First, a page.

The framework we introduce in this study permits time-variable Ks; however, postwildfire changes to the soil porosity (θs), and to a lesser extent, the residual soil-water content (θr), air-entry pressure head (α), and pore-size distribution index (n) have also been observed (Ebel & Moody, 2020; Nyman et al., 2014). Variability in soil-hydraulic parameters (beyond the Ks) is known to influence the simulation of pore-water pressure metrics that are relevant to shallow landslide initiation in unburned settings (Ebel et al., 2018; Thomas, Mirus, Collins, Lu, & Godt, 2018), but the relevance of this variability for postwildfire settings and for runoff-generated debris flows is presently unknown. This knowledge gap highlights the need for technological advancements to better characterize vadose zone processes in postwildfire settings. Repeat measurements of the full suite of van Genuchten (1980) soil parameters throughout postwildfire soil-hydraulic recovery, for example, are needed to further test our modeling framework. Laboratory-based approaches (e.g., Delgado et al., 2020) have shown promise, but in situ measurements of soil suction paired with soil moisture may also be helpful to detect changes in water retention and hydraulic conductivity characteristics. These types of monitoring arrays, which must be able to function in hyper dry through wet soil conditions, should be deployed soon after the fire and maintained for several years to quantify how subsurface hydrologic response to rainstorms changes over time. These measurements could be paired with the logistic function we used in this study (Ebel & Martin, 2017) and would facilitate a better understanding of how temporal variability in soil-hydraulic properties can influence rainfall thresholds for postwildfire debris flow hazard potential.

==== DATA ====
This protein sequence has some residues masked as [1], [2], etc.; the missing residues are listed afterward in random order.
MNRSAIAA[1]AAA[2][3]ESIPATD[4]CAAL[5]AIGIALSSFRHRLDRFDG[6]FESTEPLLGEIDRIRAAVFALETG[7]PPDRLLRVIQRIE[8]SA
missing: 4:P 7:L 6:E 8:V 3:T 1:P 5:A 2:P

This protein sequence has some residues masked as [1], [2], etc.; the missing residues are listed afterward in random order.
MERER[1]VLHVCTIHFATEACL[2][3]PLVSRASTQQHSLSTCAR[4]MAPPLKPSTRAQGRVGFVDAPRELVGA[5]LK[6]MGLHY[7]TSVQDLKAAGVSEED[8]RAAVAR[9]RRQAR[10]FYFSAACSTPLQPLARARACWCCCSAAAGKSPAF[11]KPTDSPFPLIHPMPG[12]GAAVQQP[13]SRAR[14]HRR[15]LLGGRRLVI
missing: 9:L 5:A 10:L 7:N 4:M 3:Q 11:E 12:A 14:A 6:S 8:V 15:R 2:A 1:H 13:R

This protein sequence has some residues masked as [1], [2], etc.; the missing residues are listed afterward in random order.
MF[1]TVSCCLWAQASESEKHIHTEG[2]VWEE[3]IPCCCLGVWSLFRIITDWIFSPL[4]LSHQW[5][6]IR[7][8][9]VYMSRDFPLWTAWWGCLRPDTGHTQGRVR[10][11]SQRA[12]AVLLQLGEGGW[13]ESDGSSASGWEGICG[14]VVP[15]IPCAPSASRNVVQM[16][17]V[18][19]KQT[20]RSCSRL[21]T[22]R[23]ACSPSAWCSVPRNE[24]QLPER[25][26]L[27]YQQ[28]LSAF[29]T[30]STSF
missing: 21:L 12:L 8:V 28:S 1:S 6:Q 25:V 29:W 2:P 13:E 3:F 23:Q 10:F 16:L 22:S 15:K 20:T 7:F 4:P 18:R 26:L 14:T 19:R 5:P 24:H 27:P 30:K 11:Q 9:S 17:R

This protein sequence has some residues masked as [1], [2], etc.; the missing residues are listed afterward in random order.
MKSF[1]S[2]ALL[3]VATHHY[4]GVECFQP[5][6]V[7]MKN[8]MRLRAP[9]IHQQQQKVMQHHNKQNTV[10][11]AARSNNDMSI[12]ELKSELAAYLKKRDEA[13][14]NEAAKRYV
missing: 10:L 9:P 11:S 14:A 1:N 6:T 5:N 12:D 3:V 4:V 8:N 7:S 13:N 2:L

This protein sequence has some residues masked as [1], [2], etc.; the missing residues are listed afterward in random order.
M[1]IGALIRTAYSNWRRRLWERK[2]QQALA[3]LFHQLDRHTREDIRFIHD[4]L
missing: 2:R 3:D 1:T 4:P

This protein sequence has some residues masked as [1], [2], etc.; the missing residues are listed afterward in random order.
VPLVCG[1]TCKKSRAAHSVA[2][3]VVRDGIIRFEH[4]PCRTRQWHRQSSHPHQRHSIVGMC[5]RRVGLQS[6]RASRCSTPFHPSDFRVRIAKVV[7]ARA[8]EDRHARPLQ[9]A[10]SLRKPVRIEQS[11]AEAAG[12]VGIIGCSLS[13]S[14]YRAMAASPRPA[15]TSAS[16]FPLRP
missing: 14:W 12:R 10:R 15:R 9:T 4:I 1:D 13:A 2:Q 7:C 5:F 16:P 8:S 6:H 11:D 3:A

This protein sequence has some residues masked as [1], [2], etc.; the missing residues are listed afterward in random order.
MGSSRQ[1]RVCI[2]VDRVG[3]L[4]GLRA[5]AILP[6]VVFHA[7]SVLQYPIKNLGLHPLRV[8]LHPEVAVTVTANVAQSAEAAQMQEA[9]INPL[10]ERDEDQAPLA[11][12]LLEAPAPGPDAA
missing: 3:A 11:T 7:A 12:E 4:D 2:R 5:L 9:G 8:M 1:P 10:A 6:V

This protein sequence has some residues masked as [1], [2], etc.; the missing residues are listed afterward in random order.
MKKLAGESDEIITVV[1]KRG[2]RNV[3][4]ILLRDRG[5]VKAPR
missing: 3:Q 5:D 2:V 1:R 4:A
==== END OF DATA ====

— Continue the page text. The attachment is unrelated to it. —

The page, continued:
While we focus on quantifying the impact of soil-hydraulic recovery on the hydrologic triggering conditions for debris flows, we recognize that the hillslope and channel geomorphology can also change during postwildfire recovery. For example, surface roughness may increase with time since fire (Canfield et al., 2005; Rengers, Tucker, et al., 2016; Tang et al., 2019a); however, for our kinematic wave model simulation we hold roughness factors constant because there is currently no systematic approach for estimating this time-variable effect. As a result, our assessment of runoff-generated debris flows is likely conservative because we do not account for decreases in runoff velocity (and therefore, unit discharge) as roughness increases with vegetation growth. We also do not account for the effects of surface erosion. Postwildfire erosion can incise hillslopes on the order of several centimeters (Staley et al., 2014), thereby thinning or removing the fire-affected soil horizon during rainstorms. New work has shown that high-resolution change detection technologies can be useful to monitor inter-rill and rill erosion and that much of this erosion takes place during the first few storms following the fire (Guilinger et al., 2020). Incorporating this process into our simulation framework would require remeshing the finite-element domain as a function of time – a technical hurdle that is beyond the scope of this study. We expect that the thinning of the fire-affected soil layer could decrease runoff potential and that reductions in sediment availability could lower the likelihood of debris flows, thereby accelerating the crossover (Figure 1a) between postwildfire runoff- and infiltration-generated debris flow probability. Sediment availability in the upper reaches of steep catchments can also change with time, particularly in regions susceptible to postfire raveling (e.g., Tang et al., 2019a; DiBiase & Lamb, 2020). We currently lack observations of the characteristic grain size of the sediment in channels over the multi-annual postwildfire recovery timeline. If the D50 coarsens, however, Equation 13 shows that the discharge needed to generate runoff-generated debris would need to increase, thereby reducing the hazard potential. Better quantitative constraints on channel morphology, sediment storage, and particle size distributions could help distinguish debris flows and floods (e.g., Brenna et al., 2020).